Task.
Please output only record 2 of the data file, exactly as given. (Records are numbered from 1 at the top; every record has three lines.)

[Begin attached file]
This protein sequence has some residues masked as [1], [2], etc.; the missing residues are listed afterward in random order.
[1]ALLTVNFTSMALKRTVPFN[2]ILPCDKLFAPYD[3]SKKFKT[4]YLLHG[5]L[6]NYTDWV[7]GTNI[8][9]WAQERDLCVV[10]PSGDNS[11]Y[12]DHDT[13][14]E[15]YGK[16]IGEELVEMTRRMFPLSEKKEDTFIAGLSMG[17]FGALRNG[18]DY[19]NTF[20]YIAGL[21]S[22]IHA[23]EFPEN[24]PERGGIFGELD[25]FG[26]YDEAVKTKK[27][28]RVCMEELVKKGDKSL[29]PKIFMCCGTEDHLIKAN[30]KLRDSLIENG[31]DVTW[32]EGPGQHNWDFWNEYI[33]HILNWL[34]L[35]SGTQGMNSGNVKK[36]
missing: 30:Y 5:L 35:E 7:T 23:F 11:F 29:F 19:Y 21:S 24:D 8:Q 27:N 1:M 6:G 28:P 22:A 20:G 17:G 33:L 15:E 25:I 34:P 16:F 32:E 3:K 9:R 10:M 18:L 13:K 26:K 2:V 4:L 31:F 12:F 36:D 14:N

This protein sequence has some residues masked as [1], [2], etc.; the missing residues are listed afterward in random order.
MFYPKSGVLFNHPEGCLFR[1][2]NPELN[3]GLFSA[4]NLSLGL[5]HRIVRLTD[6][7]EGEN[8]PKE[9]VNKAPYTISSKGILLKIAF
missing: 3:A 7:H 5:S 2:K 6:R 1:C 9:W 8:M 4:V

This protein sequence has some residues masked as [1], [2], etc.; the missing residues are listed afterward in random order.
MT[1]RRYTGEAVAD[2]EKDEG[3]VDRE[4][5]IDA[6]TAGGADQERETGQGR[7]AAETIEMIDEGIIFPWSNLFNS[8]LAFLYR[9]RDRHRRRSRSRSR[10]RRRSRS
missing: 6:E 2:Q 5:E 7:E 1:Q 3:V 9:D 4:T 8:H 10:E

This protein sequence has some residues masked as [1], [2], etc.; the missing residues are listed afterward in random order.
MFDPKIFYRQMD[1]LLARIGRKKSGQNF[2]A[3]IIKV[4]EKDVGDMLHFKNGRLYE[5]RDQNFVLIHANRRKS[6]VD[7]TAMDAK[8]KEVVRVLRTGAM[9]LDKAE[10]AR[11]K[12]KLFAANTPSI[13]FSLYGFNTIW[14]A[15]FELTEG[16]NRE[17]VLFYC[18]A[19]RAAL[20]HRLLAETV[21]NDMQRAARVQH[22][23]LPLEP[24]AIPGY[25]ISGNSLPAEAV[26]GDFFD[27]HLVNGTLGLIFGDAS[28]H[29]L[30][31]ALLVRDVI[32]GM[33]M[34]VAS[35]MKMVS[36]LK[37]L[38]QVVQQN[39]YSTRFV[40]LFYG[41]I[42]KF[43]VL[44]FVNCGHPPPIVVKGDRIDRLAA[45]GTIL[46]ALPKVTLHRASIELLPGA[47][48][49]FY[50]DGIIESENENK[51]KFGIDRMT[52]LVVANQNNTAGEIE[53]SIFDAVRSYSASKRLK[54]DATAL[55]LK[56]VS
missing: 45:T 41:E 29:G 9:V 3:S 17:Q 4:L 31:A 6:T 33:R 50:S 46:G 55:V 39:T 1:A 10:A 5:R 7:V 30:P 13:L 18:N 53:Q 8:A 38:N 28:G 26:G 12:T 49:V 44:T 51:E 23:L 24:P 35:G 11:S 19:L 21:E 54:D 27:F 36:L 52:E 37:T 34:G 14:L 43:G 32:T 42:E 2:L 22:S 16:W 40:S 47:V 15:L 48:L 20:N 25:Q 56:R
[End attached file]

This protein sequence has some residues masked as [1], [2], etc.; the missing residues are listed afterward in random order.
MFYPKSGVLFNHPEGCLFR[1][2]NPELN[3]GLFSA[4]NLSLGL[5]HRIVRLTD[6][7]EGEN[8]PKE[9]VNKAPYTISSKGILLKIAF
missing: 3:A 7:H 5:S 2:K 6:R 1:C 9:W 8:M 4:V